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AGO 1951 No. 104 - August 20, 1951
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Smith Troy | 1941-1952 | Attorney General of Washington

TAXATION ‑- EXCESS LEVIES ‑- SPECIFIC SUM

1. A proposition submitted to the electorate of a school district to obtain authorization for the levy of property taxes in excess of the specific and aggregate levy limitations may be in terms of the rate of millage to be authorized to be levied or it may be in terms of the specific amount of money authorized to be levied.

2. Property taxes must be levied in specific amounts of money, even in situations where the levy is pursuant to authority granted by the electorate of the taxing district to exceed the specific and aggregate limitations, which authorization has been stated in terms of the rate of levy so authorized.

Opinion of January 5, 1951, to the Prosecuting Attorney of Pierce County [[Opinion No. 49-51-416]]is hereby overruled.

                                                                  - - - - - - - - - - - - -

                                                                 August 20, 1951

Honorable John Panesko
Prosecuting Attorney, Lewis County
Chehalis, Washington                                                                                                              Cite as:  AGO 51-53 No. 104

Attention:  J. D. Searle

Dear Sir:

            We have before us your correspondence requesting our opinion on certain questions relating to the manner of levy of property taxes, which questions may be restated as follows:

            1. Where the electorate of a school district vote on a proposition to authorize a property tax levy in excess of its specific levy limitation and the constitutional aggregate levy limitation, must such proposition state the specific sum of money so authorized to be levied, or is it adequate that it state the maximum rate of millage authorized as an excess to such limitations?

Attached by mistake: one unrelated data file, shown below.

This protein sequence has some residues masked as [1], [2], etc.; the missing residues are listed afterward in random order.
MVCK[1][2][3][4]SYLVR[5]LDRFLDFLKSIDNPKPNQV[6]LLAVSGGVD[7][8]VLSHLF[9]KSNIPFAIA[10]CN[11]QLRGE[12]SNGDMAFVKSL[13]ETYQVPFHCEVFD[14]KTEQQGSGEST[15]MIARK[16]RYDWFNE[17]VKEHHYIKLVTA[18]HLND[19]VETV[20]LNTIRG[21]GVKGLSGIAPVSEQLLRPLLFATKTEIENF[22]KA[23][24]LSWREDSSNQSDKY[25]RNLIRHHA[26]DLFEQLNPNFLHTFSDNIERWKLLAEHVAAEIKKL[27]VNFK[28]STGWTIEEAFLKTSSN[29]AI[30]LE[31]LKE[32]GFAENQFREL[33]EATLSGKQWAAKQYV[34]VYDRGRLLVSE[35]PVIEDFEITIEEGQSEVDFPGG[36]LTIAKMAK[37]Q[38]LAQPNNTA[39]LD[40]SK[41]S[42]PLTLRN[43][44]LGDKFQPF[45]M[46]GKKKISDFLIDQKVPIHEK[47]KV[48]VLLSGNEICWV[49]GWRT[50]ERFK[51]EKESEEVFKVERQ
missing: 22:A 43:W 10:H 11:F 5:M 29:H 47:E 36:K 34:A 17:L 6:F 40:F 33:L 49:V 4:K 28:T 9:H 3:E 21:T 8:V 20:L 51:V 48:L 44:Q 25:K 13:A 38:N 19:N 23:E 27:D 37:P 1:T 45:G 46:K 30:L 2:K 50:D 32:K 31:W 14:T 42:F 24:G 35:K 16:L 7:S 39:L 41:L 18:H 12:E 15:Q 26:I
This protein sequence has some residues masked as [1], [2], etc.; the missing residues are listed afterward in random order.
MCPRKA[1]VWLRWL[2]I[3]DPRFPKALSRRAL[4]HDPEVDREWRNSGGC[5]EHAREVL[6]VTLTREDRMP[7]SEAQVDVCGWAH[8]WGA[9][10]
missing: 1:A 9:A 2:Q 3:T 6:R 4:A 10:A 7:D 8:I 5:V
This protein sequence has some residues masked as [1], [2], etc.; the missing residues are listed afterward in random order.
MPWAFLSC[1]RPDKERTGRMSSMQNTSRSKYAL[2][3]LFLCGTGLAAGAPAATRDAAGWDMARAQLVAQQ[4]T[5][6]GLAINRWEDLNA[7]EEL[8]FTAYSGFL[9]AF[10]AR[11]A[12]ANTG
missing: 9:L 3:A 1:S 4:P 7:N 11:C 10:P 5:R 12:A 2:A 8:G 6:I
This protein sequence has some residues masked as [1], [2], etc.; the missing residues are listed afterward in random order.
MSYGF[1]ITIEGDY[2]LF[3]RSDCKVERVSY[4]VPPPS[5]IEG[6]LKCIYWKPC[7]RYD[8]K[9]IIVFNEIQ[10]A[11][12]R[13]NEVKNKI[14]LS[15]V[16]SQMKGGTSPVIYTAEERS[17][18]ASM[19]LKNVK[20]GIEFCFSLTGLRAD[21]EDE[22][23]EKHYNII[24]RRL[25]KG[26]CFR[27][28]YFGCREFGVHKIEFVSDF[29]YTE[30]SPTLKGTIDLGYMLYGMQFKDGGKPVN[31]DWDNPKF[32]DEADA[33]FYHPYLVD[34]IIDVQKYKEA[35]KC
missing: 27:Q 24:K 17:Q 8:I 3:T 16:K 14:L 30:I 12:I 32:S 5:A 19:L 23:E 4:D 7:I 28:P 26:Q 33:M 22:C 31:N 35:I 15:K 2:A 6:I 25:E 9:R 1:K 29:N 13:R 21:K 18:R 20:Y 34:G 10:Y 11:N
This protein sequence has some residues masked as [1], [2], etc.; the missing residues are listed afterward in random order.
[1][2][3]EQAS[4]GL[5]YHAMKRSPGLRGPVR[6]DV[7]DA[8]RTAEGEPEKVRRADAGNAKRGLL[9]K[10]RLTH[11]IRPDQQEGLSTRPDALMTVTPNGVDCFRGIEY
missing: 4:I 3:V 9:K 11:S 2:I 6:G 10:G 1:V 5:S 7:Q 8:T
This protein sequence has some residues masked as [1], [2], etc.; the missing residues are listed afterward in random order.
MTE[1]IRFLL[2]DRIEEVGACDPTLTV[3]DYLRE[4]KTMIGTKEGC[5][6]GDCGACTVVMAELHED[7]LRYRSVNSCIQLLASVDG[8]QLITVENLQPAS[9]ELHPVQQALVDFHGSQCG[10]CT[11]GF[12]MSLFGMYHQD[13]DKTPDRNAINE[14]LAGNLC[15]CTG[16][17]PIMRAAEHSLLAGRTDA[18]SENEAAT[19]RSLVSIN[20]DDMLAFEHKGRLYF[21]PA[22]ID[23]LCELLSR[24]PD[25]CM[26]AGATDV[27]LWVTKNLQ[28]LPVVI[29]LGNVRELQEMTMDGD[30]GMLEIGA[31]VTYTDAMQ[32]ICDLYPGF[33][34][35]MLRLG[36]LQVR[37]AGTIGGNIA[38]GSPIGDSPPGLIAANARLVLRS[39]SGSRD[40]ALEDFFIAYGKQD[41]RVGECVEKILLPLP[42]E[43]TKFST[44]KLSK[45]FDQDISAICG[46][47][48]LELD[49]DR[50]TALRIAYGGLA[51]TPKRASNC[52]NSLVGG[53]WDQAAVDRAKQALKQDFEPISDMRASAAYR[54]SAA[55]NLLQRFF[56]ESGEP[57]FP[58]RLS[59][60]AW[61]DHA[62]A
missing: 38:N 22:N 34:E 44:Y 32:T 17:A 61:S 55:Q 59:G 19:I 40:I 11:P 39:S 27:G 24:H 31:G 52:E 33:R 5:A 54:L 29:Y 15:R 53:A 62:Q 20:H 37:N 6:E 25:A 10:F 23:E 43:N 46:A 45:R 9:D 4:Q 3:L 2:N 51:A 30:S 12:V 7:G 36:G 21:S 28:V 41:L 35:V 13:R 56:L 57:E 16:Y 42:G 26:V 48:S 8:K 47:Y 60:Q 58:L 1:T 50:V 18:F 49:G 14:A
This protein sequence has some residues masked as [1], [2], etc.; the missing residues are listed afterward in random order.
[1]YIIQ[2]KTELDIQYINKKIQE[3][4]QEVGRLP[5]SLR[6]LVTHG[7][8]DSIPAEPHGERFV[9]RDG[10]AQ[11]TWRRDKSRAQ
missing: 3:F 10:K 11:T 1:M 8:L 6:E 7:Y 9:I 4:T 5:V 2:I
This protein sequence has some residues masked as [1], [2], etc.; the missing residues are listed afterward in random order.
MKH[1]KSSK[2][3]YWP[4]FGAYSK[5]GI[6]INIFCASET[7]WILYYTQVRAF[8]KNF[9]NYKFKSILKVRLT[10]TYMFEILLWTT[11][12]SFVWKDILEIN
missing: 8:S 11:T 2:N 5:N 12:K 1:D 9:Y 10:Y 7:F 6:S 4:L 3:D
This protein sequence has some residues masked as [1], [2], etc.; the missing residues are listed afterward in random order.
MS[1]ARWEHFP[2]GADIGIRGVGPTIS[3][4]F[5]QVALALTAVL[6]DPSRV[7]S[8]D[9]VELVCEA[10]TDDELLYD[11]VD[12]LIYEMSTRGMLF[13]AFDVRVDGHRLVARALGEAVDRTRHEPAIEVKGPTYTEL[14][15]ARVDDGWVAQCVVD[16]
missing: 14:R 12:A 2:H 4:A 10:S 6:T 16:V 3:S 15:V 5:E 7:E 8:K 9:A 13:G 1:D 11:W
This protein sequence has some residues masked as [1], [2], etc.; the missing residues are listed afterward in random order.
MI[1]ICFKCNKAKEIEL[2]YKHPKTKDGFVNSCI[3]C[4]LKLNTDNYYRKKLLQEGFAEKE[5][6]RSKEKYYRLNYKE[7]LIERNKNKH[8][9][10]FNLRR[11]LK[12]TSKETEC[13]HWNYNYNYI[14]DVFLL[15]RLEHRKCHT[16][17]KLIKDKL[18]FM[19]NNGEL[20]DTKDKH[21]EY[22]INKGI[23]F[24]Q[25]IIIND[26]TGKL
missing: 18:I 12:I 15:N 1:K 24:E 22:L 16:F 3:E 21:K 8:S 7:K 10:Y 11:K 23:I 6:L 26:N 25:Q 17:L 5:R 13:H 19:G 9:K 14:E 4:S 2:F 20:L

2. Where a school district has been authorized by its electorate to levy a  [[Orig. Op. Page 2]] property tax of ten mills in excess of specific and aggregate levy limitations, must theresolution making the levy state the specific sum levied, or is it adequate that the levy be in terms of a rate of millage to be applied to the assessed valuation of all taxable property in the district?

            Our conclusions may be summarized as follows:

            1. A proposition submitted to the electorate of a school district to obtain authorization for the levy of property taxes in excess of the specific and aggregate levy limitations may be in terms of the rate of millage authorized to be levied or it may be in terms of the specific amount of money authorized to be levied.

            2. Property taxes must be levied in specific amounts of money, even in a situation where the levy is pursuant to authority granted by the electorate of the taxing district to exceed the specific and aggregate limitations, which authorization has been stated in terms of the rate of levy so authorized.